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Número de publicaciónUS8012751 B2
Tipo de publicaciónConcesión
Número de solicitudUS 11/395,657
Fecha de publicación6 Sep 2011
Fecha de presentación31 Mar 2006
Fecha de prioridad31 Mar 2005
TarifaPagadas
También publicado comoUS20060223179
Número de publicación11395657, 395657, US 8012751 B2, US 8012751B2, US-B2-8012751, US8012751 B2, US8012751B2
InventoresJames A. Thomson, Thomas P. Zwaka
Cesionario originalWisconsin Alumni Research Foundation
Exportar citaBiBTeX, EndNote, RefMan
Enlaces externos: USPTO, Cesión de USPTO, Espacenet
Differentiation of pluripotent embryonic stem cells
US 8012751 B2
Resumen
The invention relates to a method to induce primate embryonic stem cells to differentiate into a relatively homogenous population of mesendoderm cells by treatment with caspase-like inhibitors. Also described is a population of mesendoderm cells obtained therefrom. The embryonic stem cell derived mesendoderm cells have the general morphological and cell surface marker characteristics of mesendoderm cells.
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Reclamaciones(12)
1. A method for directing the differentiation of human embryonic stem cells into a population of multipotent cells comprising the steps of
culturing a population of human embryonic stem cells for 2 to 3 days in a culture medium containing at least one caspase inhibitor that inhibits cleavage of poly(ADPribosyl) polymerase (PARP-1), wherein the inhibitor concentration is between 80 μM to 200 μM; and
yielding the population of multipotent cells.
2. The method of claim 1 wherein the medium for culturing human embryonic stem cells into a population of multipotent cells includes mammalian serum.
3. The method of claim 1 wherein the at least one inhibitor is a tetrapeptide inhibitor.
4. The method of claim 3 wherein the tetrapeptide inhibitor is N-benzyloxycarbonyl-Asp-Glu-Val-Asp fluoromethylketone (DEVD.FMK).
5. A multipotent cell population, wherein at least 75% of the cells are Oct4 negative, and exhibit uniform, spindle shaped-morphology with a small nucleus, reduced caspase activity, reduced ability to bind Annexin-V, and increased expression of mesoderm and endoderm genes selected from the group consisting of brachyury variant A, BMP4, GATA-3, WNT5A, WNT3, Nodal, Scl, Flk and DKK4 relative to a population of human embryonic stem cells.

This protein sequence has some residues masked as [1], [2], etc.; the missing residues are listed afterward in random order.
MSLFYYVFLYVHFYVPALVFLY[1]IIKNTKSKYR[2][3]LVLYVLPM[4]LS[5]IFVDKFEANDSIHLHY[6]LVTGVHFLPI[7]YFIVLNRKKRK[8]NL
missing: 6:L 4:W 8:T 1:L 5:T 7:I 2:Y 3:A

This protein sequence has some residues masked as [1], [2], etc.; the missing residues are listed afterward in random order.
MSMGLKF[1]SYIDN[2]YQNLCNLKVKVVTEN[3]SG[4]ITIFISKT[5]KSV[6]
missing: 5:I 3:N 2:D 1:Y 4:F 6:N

6. The cell culture of claim 5, wherein over 90% of the cells in the culture test negative for caspase-3 activity.
7. The method of claim 1 wherein the at least one inhibitor inhibits caspase-3 activity.
8. The method of claim 1 wherein at least 75% of the multipotent cells in culture are Oct4 negative, and exhibit uniform, spindle shaped morphology with a small nucleus, reduced caspase activity, reduced ability to bind Annexin-V, and increased expression of mesoderm and endoderm genes, selected from the group consisting of brachyury variant A, BMP4, GATA-3, WNT5A, WNT3, Nodal, Scl, Flk and DKK4 relative to human embryonic stem cells.
9. A method of producing a population of multipotent cells comprising the steps of
a) providing a culture of human embryonic stem cells;
b) culturing the cell population of step (a) for 2 to 3 days in a culture medium containing at least one caspase inhibitor that inhibits cleavage of poly(ADPribosyl) polymerase PARP-1), and inhibits caspase-3 activity, wherein the inhibitor concentration is between 80 μM to 200 μM; and
(c) yielding the population of multipotent cells.
10. The method of claim 1 or 9 wherein the inhibitor is a peptide inhibitor.
11. The method of claim 9 wherein the inhibitor is a tetrapeptide inhibitor.
12. The method of claim 11 wherein the tetrapeptide inhibitor is N-benzyloxycarbonyl-Asp-Glu-Val-Asp fluoromethylketone (DEVD.FMK).
Descripción
CROSS-REFERENCE TO RELATED APPLICATIONS

This application claims the benefit of U.S. Provisional Application No. 60/666,994 filed Mar. 31, 2005 which is incorporated herewith by reference in its entirety.

STATEMENT REGARDING FEDERALLY SPONSORED RESEARCH OR DEVELOPMENT

This invention was made with United States government support awarded by the following agency: NIH RR000167. The United States has certain rights in this invention.

BACKGROUND OF THE INVENTION

Primate (particularly human) ES cell lines have widespread utility in connection with human developmental biology, drug discovery, drug testing, and transplantation medicine. For example, current knowledge of the post-implantation human embryo is largely based on a limited number of static histological sections. Because of ethical considerations the underlying mechanisms that control pluripotency, differentiation and developmental decisions of the early human embryo remain essentially unexplored.